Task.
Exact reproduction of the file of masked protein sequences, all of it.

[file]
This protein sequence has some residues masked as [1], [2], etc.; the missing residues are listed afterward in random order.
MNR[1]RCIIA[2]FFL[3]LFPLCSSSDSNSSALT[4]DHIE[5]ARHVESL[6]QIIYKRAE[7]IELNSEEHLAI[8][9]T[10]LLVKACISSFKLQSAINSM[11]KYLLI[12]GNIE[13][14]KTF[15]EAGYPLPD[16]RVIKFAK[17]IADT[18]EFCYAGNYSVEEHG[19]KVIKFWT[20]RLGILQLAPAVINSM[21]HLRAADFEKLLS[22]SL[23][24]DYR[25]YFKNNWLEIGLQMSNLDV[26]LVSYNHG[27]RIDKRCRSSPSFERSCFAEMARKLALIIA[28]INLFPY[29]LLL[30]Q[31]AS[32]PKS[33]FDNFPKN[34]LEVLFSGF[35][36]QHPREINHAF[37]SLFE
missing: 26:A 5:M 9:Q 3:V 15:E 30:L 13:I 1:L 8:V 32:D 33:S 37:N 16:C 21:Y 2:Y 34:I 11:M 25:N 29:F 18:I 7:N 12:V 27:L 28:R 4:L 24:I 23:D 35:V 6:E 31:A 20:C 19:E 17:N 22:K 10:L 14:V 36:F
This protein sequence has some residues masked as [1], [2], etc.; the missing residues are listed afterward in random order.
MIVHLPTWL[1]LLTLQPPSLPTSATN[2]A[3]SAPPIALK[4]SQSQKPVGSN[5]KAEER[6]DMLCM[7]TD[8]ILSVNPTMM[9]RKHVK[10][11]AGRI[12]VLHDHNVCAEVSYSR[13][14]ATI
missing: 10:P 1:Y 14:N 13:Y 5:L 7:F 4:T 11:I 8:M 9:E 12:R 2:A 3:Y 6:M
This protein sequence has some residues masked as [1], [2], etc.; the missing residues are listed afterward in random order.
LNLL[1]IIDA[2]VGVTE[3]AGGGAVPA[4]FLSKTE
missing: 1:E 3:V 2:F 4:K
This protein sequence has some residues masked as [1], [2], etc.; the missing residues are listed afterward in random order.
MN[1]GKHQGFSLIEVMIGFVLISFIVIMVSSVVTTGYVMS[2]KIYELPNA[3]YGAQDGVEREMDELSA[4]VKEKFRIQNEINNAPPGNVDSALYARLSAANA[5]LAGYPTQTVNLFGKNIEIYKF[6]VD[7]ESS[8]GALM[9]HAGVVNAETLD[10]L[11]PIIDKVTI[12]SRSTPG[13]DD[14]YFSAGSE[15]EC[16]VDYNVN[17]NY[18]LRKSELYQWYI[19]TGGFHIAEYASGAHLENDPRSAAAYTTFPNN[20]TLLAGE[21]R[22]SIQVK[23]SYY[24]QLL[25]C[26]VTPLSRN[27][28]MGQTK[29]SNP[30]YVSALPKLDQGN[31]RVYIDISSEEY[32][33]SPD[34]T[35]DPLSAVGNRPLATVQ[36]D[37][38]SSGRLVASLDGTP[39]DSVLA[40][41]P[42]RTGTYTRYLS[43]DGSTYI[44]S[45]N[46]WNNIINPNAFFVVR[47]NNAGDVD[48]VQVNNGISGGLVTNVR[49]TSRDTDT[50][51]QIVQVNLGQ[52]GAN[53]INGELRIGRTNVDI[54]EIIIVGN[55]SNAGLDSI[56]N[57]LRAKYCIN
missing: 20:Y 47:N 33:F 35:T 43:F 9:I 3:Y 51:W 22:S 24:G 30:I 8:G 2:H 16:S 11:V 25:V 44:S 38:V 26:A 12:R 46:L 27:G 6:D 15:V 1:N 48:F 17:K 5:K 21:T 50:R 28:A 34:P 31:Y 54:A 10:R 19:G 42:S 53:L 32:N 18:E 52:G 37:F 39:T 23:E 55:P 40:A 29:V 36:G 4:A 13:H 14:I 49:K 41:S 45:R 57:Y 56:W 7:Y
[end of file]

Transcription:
This protein sequence has some residues masked as [1], [2], etc.; the missing residues are listed afterward in random order.
MNR[1]RCIIA[2]FFL[3]LFPLCSSSDSNSSALT[4]DHIE[5]ARHVESL[6]QIIYKRAE[7]IELNSEEHLAI[8][9]T[10]LLVKACISSFKLQSAINSM[11]KYLLI[12]GNIE[13][14]KTF[15]EAGYPLPD[16]RVIKFAK[17]IADT[18]EFCYAGNYSVEEHG[19]KVIKFWT[20]RLGILQLAPAVINSM[21]HLRAADFEKLLS[22]SL[23][24]DYR[25]YFKNNWLEIGLQMSNLDV[26]LVSYNHG[27]RIDKRCRSSPSFERSCFAEMARKLALIIA[28]INLFPY[29]LLL[30]Q[31]AS[32]PKS[33]FDNFPKN[34]LEVLFSGF[35][36]QHPREINHAF[37]SLFE
missing: 26:A 5:M 9:Q 3:V 15:E 30:L 13:I 1:L 8:V 32:D 33:S 37:N 16:C 21:Y 2:Y 34:I 11:M 25:N 29:F 18:I 7:N 12:V 27:L 28:R 4:L 24:I 23:D 35:V 6:E 31:A 20:C 19:E 17:N 22:K 10:L 14:V 36:F
This protein sequence has some residues masked as [1], [2], etc.; the missing residues are listed afterward in random order.
MIVHLPTWL[1]LLTLQPPSLPTSATN[2]A[3]SAPPIALK[4]SQSQKPVGSN[5]KAEER[6]DMLCM[7]TD[8]ILSVNPTMM[9]RKHVK[10][11]AGRI[12]VLHDHNVCAEVSYSR[13][14]ATI
missing: 10:P 1:Y 14:N 13:Y 5:L 7:F 4:T 11:I 8:M 9:E 12:R 2:A 3:Y 6:M
This protein sequence has some residues masked as [1], [2], etc.; the missing residues are listed afterward in random order.
LNLL[1]IIDA[2]VGVTE[3]AGGGAVPA[4]FLSKTE
missing: 1:E 3:V 2:F 4:K
This protein sequence has some residues masked as [1], [2], etc.; the missing residues are listed afterward in random order.
MN[1]GKHQGFSLIEVMIGFVLISFIVIMVSSVVTTGYVMS[2]KIYELPNA[3]YGAQDGVEREMDELSA[4]VKEKFRIQNEINNAPPGNVDSALYARLSAANA[5]LAGYPTQTVNLFGKNIEIYKF[6]VD[7]ESS[8]GALM[9]HAGVVNAETLD[10]L[11]PIIDKVTI[12]SRSTPG[13]DD[14]YFSAGSE[15]EC[16]VDYNVN[17]NY[18]LRKSELYQWYI[19]TGGFHIAEYASGAHLENDPRSAAAYTTFPNN[20]TLLAGE[21]R[22]SIQVK[23]SYY[24]QLL[25]C[26]VTPLSRN[27][28]MGQTK[29]SNP[30]YVSALPKLDQGN[31]RVYIDISSEEY[32][33]SPD[34]T[35]DPLSAVGNRPLATVQ[36]D[37][38]SSGRLVASLDGTP[39]DSVLA[40][41]P[42]RTGTYTRYLS[43]DGSTYI[44]S[45]N[46]WNNIINPNAFFVVR[47]NNAGDVD[48]VQVNNGISGGLVTNVR[49]TSRDTDT[50][51]QIVQVNLGQ[52]GAN[53]INGELRIGRTNVDI[54]EIIIVGN[55]SNAGLDSI[56]N[57]LRAKYCIN
missing: 20:Y 47:N 33:F 35:T 43:F 9:I 3:Y 51:W 22:S 24:G 30:I 8:G 2:H 16:S 11:V 25:V 44:S 38:V 26:A 12:R 46:L 27:G 6:D 15:V 1:N 48:F 17:K 5:K 21:T 50:R 28:A 34:P 31:Y 54:A 10:R 19:G 42:S 53:L 32:N 18:E 52:G 37:F 39:T 23:E 55:P 40:A 29:V 36:G 4:A 13:H 14:I 49:K 41:S 45:R 57:Y 56:W 7:Y